IBM to Preload Servers with Choice of Linux

Customers of IBM's Netfinity servers will now be able to buy machines pre-loaded with the Linux operating system and will be able to choose from three flavors of the ever-popular open-source software.

Top Linux vendors Red Hat, Caldera Systems and TurboLinux separately announced yesterday that IBM will either pre-install or bundle their Linux versions on Netfinity servers. An IBM official quoted in the written statements said that customers increasingly want Linux as an OS option, and also noted its value for companies doing business on the Internet.

The announcements are part of a "continual stream" related to IBM servers and Linux, said Jay Bretzmann, IBM manager of strategy for Netfinity in an interview. IBM had announced plans to work with Caldera, and yesterday's news represents the "next set of steps" in that partnership as well as in providing Linux enthusiasts a broader range of options, he said.

IBM will continue to consider other possible Linux vendors with whom to partner, he said, adding that the Linux community tends to be "price sensitive" and also likes to have more software options than do other OS users.

Linux versions have different strengths and are better suited to different uses, he said, adding, "it's not like they're all overlapping."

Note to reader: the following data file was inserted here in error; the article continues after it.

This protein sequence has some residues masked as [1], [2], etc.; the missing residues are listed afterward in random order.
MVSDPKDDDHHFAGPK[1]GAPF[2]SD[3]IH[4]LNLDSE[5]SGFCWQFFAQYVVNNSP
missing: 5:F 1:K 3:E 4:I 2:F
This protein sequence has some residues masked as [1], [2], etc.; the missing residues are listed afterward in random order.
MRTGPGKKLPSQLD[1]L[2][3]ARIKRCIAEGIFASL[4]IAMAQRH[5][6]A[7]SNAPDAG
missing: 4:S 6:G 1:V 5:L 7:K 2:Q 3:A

In other Linux news, IDC released research noting that "Linux server purchases are strongly tied to the Internet." The market researcher found that servers running Microsoft's Windows NT and Linux are used to host similar applications and perform similar functions.

"That was a little surprising to us," said Matt Eastwood, IDC Commercial Systems and Servers research manager.

Linux is increasingly popular as an OS on servers running back-office software, he said. The research report released today found that a little more than 60 percent of spending on NT and almost 55 percent on Linux was for back-office and collaborative software use. Though Linux remains prevalent for front-end systems that are less robust, that is changing, he said.

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